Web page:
No matter how good your balance is, sometimes you will lose it. A brace is a stroke used to recover when you’ve been thrown off balance, or used in anticipation of potentially losing balance. Because the low brace is so quick and efficient, and keeps your shoulders really well protected from injury, it should become your primary and instinctive reaction to instability.
The low brace is so named because the paddle is kept very low throughout the stroke. To set up for a low brace, sit upright and roll your paddle under your elbows so that your forearms are virtually vertical. Think of a pushup position.
From here, reach out to 90 degrees so that one hand is at your belly button and the other is out over the water. Smack the water with the non power-face or backside of your paddle blade, keeping your paddle as parallel to the water’s surface as possible for maximum support.
As you slap the water, drop your head in that direction and pull up with your lower knee to level off the kayak. To finish the stroke, move your paddle forward and inward, and roll your knuckles upward to clear the blade from the water.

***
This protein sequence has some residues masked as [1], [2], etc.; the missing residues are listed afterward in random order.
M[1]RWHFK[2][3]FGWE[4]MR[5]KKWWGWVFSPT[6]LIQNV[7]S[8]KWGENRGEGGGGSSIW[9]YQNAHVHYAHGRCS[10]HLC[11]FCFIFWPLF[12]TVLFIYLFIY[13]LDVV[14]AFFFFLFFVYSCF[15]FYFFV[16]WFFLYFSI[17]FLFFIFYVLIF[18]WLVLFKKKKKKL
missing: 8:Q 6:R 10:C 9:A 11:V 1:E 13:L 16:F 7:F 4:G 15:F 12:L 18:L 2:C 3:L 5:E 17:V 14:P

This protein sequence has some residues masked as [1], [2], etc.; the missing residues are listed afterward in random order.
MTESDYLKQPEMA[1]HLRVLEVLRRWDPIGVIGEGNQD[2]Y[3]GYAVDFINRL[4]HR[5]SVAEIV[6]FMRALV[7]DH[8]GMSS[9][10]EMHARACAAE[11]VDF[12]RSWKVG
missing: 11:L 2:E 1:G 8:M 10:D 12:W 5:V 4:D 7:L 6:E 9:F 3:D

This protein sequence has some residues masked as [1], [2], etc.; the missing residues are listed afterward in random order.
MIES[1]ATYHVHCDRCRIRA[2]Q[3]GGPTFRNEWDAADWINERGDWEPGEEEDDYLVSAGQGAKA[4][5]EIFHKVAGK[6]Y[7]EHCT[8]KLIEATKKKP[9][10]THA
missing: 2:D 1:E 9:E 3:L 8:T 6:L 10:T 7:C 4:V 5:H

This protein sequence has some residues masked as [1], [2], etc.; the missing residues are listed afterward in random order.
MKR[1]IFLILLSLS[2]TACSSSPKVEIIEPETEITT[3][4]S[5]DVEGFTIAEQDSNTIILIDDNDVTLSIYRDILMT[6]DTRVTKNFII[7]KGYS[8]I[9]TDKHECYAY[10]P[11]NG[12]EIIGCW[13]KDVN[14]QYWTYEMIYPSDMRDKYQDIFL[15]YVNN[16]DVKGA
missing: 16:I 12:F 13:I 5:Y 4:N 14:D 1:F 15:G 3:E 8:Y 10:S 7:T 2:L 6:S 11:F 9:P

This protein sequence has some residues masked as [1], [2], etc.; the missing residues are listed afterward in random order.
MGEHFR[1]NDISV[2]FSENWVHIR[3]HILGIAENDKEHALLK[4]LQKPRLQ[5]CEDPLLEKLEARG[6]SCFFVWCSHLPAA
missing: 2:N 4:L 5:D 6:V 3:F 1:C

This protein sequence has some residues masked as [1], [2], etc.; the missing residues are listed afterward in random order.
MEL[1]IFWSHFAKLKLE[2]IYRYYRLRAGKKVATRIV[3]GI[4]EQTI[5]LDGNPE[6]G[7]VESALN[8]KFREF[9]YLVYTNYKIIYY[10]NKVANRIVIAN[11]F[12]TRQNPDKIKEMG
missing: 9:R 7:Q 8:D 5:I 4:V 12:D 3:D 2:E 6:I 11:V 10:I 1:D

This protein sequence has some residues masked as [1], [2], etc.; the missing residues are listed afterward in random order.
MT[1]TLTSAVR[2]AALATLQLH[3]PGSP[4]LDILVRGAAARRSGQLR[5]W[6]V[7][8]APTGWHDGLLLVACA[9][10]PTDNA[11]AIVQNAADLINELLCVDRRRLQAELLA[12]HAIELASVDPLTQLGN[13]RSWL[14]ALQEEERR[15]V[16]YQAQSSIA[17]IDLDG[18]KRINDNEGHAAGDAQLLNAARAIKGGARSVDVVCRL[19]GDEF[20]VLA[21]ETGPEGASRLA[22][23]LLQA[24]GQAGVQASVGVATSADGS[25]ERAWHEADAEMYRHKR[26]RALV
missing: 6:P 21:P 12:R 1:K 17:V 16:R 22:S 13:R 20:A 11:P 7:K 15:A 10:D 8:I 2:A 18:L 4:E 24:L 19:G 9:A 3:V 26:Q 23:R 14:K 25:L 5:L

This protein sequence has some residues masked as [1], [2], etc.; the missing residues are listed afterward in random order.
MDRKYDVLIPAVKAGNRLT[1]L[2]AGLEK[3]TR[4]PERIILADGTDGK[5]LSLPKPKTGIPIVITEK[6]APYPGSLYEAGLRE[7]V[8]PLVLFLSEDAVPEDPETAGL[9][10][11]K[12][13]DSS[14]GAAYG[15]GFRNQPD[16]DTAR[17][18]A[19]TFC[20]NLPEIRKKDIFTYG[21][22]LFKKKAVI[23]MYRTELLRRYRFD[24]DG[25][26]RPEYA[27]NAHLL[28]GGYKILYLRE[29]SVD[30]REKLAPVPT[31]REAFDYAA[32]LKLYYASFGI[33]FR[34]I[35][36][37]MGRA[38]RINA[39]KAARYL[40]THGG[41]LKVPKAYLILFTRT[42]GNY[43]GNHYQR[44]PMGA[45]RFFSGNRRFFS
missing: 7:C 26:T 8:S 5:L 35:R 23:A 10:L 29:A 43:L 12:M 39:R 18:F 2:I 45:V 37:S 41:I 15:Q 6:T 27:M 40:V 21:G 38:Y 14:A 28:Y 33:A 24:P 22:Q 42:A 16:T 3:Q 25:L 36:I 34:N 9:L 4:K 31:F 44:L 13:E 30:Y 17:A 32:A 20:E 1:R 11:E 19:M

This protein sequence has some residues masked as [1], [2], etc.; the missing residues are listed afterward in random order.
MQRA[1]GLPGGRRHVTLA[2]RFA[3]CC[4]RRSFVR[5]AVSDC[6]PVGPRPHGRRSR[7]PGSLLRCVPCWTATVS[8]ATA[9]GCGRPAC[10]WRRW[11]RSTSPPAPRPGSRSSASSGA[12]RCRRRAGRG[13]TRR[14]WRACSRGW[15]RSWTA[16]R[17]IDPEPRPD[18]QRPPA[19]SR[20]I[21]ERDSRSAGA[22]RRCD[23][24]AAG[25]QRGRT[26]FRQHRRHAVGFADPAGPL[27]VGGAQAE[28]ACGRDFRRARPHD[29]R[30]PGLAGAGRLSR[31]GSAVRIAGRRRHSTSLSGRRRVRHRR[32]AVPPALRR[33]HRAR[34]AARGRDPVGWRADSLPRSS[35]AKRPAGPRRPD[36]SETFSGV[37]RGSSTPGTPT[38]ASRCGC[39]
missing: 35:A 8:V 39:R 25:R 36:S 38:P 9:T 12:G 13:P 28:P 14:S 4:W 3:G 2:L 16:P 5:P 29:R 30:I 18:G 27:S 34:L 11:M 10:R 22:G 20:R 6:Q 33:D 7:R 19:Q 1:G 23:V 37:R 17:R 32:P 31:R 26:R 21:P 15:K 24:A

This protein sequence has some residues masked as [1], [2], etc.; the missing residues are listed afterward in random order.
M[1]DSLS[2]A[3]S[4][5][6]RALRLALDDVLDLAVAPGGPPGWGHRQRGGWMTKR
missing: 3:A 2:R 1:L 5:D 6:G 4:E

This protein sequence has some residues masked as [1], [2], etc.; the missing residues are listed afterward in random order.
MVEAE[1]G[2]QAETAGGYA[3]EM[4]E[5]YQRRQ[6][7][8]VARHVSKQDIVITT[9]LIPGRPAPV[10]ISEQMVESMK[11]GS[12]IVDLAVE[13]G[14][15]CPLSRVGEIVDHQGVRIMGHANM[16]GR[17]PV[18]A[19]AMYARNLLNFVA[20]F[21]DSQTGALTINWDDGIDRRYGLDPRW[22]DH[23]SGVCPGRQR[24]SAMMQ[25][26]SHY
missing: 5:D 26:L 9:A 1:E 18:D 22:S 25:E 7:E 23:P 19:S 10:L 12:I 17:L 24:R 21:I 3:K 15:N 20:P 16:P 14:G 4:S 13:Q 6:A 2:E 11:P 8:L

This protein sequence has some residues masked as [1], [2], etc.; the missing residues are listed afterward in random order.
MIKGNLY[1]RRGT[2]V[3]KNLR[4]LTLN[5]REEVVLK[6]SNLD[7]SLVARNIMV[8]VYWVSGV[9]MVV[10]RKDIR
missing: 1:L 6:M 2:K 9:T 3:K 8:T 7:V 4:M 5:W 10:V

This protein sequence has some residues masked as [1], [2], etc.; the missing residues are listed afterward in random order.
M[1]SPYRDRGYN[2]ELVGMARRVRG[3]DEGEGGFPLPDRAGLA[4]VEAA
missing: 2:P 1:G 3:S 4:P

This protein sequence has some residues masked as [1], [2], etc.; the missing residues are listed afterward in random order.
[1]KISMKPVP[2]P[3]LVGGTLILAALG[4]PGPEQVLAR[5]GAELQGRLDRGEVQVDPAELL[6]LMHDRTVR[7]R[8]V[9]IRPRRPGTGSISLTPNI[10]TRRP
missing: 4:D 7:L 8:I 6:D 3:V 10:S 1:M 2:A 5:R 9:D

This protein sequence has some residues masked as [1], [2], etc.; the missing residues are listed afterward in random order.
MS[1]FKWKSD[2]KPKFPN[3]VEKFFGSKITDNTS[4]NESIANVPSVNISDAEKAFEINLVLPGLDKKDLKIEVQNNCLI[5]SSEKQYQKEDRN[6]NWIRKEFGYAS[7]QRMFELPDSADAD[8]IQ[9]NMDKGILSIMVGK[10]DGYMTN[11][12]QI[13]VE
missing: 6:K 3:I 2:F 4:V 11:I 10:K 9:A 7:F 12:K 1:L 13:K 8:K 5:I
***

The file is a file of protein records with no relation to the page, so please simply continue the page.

It’s important to understand that the slap of the paddle just provides momentary support. It’s actually your body that’s responsible for righting the boat. As you flip, the only way to right the kayak is by pulling up with the knee that is going underwater. The only way to pull up with this bottom knee is to drop your head towards the water in the direction that you’re flipping. Your head should be the last thing to come back up on a well-executed brace. If, instead, you lift your head up, you’ll inadvertently pull on your top knee, which simply flips you even more quickly. To ensure your head drops towards the water, try watching your slapping blade as you brace. It’s hard to lift your head if you’re looking down.
Keep practicing these motions until they become really natural, and then start pushing your boat tilts further. Also practice on alternating sides, making sure that your paddle hits the water flat. If your paddle has any type of ‘feather’ or offset, you’ll need to rotate the paddle in your ‘grease hand’ in order to slap the water with a flat backside of your blade.